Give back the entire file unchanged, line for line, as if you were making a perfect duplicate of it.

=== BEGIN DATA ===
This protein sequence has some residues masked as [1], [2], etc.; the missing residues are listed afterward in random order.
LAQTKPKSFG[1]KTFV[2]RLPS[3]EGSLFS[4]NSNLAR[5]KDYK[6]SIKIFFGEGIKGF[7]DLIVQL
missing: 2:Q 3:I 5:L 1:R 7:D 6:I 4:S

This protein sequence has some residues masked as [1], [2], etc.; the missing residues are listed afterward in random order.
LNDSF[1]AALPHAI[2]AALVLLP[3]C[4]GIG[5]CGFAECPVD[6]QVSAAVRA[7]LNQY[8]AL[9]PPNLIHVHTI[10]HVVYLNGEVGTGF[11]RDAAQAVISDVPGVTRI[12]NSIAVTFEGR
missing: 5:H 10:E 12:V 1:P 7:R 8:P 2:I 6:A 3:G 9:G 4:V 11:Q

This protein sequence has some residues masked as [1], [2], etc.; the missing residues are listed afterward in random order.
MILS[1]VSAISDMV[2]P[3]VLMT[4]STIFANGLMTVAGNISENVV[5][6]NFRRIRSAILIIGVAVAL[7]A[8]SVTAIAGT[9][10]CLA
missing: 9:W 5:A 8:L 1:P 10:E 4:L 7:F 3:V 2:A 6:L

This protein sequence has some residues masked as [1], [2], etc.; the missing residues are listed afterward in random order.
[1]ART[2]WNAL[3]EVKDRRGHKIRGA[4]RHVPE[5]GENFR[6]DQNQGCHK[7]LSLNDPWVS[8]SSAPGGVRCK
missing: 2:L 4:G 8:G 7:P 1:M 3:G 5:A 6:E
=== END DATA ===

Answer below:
This protein sequence has some residues masked as [1], [2], etc.; the missing residues are listed afterward in random order.
LAQTKPKSFG[1]KTFV[2]RLPS[3]EGSLFS[4]NSNLAR[5]KDYK[6]SIKIFFGEGIKGF[7]DLIVQL
missing: 2:Q 3:I 5:L 1:R 7:D 6:I 4:S

This protein sequence has some residues masked as [1], [2], etc.; the missing residues are listed afterward in random order.
LNDSF[1]AALPHAI[2]AALVLLP[3]C[4]GIG[5]CGFAECPVD[6]QVSAAVRA[7]LNQY[8]AL[9]PPNLIHVHTI[10]HVVYLNGEVGTGF[11]RDAAQAVISDVPGVTRI[12]NSIAVTFEGR
missing: 5:H 10:E 12:V 1:P 7:R 8:P 2:I 6:A 3:G 9:G 4:V 11:Q

This protein sequence has some residues masked as [1], [2], etc.; the missing residues are listed afterward in random order.
MILS[1]VSAISDMV[2]P[3]VLMT[4]STIFANGLMTVAGNISENVV[5][6]NFRRIRSAILIIGVAVAL[7]A[8]SVTAIAGT[9][10]CLA
missing: 9:W 5:A 8:L 1:P 10:E 4:L 7:F 3:V 2:A 6:L

This protein sequence has some residues masked as [1], [2], etc.; the missing residues are listed afterward in random order.
[1]ART[2]WNAL[3]EVKDRRGHKIRGA[4]RHVPE[5]GENFR[6]DQNQGCHK[7]LSLNDPWVS[8]SSAPGGVRCK
missing: 2:L 4:G 8:G 7:P 1:M 3:G 5:A 6:E